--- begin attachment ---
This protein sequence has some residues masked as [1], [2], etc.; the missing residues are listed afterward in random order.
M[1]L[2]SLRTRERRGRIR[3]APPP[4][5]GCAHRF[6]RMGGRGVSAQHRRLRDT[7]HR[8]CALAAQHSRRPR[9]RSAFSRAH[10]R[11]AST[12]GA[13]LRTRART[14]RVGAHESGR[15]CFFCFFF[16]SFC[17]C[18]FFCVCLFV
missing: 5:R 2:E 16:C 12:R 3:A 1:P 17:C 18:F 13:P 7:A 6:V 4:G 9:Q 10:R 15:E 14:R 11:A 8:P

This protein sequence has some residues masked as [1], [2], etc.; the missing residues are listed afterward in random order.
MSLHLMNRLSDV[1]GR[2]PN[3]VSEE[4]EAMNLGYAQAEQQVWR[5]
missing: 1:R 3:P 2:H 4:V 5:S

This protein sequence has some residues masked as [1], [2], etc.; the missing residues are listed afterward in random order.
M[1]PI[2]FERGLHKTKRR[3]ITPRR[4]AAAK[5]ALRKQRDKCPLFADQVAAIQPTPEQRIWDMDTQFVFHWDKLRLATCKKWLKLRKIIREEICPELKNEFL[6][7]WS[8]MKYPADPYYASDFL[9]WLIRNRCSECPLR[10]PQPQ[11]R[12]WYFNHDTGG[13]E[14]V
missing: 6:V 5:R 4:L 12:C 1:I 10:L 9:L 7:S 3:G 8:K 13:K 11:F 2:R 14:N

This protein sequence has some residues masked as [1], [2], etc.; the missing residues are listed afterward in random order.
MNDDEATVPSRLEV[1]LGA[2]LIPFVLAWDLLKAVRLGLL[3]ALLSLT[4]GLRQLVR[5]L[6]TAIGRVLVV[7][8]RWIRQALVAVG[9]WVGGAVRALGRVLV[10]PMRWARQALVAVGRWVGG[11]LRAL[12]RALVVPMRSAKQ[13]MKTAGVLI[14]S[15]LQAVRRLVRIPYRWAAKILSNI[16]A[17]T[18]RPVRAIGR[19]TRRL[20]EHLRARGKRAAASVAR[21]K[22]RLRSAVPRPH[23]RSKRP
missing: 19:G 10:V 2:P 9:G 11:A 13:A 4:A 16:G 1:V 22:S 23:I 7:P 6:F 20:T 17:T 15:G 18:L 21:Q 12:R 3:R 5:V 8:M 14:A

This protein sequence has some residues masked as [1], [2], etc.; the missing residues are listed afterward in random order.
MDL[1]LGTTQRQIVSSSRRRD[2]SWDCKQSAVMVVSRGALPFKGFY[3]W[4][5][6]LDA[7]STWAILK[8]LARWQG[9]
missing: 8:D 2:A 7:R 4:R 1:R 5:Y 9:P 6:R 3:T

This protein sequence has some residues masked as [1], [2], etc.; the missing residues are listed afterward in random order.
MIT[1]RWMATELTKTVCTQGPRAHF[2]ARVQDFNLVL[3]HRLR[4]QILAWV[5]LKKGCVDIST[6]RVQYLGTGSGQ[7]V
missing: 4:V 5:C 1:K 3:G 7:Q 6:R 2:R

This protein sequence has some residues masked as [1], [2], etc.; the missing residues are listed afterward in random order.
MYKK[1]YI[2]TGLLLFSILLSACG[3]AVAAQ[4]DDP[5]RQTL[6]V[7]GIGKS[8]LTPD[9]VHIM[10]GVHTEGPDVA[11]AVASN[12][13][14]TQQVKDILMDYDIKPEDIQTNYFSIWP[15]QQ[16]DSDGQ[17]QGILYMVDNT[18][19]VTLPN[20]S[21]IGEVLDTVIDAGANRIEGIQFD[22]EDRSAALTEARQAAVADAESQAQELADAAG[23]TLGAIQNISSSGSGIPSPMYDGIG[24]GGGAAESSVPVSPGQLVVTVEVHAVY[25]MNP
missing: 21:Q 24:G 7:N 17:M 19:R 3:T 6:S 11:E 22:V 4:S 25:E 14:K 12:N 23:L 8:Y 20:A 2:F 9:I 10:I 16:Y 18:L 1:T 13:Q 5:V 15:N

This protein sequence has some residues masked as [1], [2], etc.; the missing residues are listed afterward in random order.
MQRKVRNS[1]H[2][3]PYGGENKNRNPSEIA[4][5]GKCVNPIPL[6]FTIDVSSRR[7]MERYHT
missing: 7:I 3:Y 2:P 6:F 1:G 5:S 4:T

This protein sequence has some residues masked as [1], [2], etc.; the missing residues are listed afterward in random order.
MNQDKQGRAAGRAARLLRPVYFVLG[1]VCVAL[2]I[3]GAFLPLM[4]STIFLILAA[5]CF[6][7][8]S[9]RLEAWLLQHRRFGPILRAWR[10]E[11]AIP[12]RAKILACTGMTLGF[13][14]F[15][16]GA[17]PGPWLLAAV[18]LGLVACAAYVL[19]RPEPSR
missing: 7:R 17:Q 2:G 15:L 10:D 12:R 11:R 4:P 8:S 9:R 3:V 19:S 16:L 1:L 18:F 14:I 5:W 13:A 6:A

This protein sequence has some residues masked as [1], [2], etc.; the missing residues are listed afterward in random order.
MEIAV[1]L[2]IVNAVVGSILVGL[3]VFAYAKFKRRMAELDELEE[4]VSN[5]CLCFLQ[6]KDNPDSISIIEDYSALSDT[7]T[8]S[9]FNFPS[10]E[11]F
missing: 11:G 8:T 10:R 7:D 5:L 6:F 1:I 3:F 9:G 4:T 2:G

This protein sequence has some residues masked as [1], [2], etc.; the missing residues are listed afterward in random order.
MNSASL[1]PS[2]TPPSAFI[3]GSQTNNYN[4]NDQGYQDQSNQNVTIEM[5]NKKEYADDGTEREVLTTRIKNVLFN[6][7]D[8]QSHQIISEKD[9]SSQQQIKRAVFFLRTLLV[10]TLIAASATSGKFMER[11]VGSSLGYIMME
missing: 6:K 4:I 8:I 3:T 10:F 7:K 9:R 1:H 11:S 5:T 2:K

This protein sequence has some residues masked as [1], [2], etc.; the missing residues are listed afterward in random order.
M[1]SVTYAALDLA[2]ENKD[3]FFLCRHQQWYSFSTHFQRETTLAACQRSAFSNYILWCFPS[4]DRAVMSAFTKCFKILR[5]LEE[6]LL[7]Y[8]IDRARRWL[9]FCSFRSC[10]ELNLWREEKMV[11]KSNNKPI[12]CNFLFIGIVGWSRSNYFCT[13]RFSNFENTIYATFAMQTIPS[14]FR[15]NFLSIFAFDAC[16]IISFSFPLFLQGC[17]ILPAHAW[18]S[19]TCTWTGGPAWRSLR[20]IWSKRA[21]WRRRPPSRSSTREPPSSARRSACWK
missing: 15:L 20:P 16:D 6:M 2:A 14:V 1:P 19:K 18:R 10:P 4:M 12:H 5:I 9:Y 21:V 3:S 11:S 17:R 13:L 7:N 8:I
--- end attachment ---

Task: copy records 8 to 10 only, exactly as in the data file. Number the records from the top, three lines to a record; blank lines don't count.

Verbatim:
This protein sequence has some residues masked as [1], [2], etc.; the missing residues are listed afterward in random order.
MQRKVRNS[1]H[2][3]PYGGENKNRNPSEIA[4][5]GKCVNPIPL[6]FTIDVSSRR[7]MERYHT
missing: 7:I 3:Y 2:P 6:F 1:G 5:S 4:T

This protein sequence has some residues masked as [1], [2], etc.; the missing residues are listed afterward in random order.
MNQDKQGRAAGRAARLLRPVYFVLG[1]VCVAL[2]I[3]GAFLPLM[4]STIFLILAA[5]CF[6][7][8]S[9]RLEAWLLQHRRFGPILRAWR[10]E[11]AIP[12]RAKILACTGMTLGF[13][14]F[15][16]GA[17]PGPWLLAAV[18]LGLVACAAYVL[19]RPEPSR
missing: 7:R 17:Q 2:G 15:L 10:D 12:R 11:R 4:P 8:S 9:R 3:V 19:S 16:L 1:L 18:F 14:I 5:W 13:A 6:A

This protein sequence has some residues masked as [1], [2], etc.; the missing residues are listed afterward in random order.
MEIAV[1]L[2]IVNAVVGSILVGL[3]VFAYAKFKRRMAELDELEE[4]VSN[5]CLCFLQ[6]KDNPDSISIIEDYSALSDT[7]T[8]S[9]FNFPS[10]E[11]F
missing: 11:G 8:T 10:R 7:D 5:L 6:F 1:I 3:F 9:G 4:T 2:G